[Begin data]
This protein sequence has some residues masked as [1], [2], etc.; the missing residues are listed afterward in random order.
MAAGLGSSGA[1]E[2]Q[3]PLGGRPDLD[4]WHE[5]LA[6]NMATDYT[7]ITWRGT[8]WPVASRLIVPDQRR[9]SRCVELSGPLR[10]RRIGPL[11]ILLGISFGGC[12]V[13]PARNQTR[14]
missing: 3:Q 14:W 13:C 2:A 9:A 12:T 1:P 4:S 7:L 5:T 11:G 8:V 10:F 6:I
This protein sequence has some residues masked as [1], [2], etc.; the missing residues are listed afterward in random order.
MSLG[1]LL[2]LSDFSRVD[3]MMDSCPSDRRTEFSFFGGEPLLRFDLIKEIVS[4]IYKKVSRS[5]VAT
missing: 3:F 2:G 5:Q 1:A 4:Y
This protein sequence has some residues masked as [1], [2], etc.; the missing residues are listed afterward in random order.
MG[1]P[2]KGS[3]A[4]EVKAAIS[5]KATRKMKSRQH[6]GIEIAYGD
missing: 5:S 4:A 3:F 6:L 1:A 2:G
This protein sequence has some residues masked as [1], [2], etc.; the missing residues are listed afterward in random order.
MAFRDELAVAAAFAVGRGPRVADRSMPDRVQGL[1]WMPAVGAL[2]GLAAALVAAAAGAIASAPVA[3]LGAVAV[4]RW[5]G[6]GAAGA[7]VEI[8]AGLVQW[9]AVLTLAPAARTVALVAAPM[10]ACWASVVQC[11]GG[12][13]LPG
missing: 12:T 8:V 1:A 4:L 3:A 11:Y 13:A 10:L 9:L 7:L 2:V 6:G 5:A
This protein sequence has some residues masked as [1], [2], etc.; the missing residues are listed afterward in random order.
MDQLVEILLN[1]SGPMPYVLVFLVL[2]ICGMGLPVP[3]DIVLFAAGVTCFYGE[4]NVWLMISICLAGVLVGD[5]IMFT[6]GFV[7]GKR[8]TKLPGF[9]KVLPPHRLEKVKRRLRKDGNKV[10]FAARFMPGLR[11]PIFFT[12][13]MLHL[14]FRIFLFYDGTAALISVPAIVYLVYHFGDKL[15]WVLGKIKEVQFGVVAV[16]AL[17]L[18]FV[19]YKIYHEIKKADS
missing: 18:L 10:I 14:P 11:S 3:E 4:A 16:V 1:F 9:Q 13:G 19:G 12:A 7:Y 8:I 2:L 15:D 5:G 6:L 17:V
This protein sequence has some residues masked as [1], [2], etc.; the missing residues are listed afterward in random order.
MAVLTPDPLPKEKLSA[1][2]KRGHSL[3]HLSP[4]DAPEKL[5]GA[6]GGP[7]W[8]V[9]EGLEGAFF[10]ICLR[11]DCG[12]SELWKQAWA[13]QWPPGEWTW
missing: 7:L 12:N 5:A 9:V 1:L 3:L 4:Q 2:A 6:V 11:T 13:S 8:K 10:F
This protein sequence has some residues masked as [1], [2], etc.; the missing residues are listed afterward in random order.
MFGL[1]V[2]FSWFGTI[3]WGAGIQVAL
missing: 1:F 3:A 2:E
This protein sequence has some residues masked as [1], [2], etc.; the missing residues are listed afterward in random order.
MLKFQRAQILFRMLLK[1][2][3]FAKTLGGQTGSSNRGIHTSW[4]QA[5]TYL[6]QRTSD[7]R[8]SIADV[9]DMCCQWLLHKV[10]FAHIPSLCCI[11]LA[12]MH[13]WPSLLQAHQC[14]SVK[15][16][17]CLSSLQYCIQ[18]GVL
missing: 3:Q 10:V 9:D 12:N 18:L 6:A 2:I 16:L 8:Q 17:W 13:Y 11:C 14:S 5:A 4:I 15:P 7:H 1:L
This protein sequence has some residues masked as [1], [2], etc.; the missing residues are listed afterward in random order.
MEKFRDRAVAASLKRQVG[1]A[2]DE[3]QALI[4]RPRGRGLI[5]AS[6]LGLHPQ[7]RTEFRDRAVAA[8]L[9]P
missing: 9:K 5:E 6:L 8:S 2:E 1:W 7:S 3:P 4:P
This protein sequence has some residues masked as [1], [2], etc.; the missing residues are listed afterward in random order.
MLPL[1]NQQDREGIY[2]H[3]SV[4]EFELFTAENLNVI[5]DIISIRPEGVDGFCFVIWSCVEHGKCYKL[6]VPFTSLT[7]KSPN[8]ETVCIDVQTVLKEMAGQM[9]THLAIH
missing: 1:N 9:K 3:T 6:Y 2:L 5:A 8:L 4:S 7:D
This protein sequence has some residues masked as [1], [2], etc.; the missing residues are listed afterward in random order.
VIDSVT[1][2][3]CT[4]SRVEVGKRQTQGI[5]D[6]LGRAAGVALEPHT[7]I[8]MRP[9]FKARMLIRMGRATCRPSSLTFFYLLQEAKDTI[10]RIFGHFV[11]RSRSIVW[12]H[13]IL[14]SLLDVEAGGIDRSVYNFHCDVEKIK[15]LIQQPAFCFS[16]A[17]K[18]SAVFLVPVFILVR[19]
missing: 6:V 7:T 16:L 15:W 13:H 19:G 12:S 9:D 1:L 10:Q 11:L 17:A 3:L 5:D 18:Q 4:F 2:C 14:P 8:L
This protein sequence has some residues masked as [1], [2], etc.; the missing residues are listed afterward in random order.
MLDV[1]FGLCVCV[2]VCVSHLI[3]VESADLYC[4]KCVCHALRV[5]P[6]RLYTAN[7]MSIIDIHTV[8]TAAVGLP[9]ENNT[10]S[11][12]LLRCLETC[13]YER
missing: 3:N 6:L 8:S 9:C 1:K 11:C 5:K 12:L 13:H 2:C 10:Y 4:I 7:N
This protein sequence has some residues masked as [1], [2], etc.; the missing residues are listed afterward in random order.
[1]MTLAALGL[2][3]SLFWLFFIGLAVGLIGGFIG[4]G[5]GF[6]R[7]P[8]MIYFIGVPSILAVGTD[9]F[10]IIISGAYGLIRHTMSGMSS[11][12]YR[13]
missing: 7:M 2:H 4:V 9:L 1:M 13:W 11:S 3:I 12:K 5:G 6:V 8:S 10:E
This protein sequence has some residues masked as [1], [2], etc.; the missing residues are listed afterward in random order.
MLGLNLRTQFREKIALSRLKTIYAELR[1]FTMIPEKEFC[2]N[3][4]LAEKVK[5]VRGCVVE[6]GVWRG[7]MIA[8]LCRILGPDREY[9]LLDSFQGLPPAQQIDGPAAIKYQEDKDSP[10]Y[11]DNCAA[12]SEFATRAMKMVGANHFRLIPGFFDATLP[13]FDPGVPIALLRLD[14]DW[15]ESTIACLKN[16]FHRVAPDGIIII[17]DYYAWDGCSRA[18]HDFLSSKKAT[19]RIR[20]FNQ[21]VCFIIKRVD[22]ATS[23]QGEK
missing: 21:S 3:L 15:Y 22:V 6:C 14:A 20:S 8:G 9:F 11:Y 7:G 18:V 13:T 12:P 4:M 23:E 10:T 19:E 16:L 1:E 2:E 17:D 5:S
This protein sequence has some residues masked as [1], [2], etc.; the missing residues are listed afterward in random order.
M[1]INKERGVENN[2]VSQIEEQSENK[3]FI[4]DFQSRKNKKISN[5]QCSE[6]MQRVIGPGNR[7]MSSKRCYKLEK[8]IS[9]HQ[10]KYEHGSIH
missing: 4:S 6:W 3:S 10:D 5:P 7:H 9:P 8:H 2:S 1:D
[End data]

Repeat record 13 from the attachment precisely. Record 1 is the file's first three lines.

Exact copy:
This protein sequence has some residues masked as [1], [2], etc.; the missing residues are listed afterward in random order.
[1]MTLAALGL[2][3]SLFWLFFIGLAVGLIGGFIG[4]G[5]GF[6]R[7]P[8]MIYFIGVPSILAVGTD[9]F[10]IIISGAYGLIRHTMSGMSS[11][12]YR[13]
missing: 7:M 2:H 4:V 9:L 1:M 13:W 11:S 3:I 12:K 5:G 6:V 8:S 10:E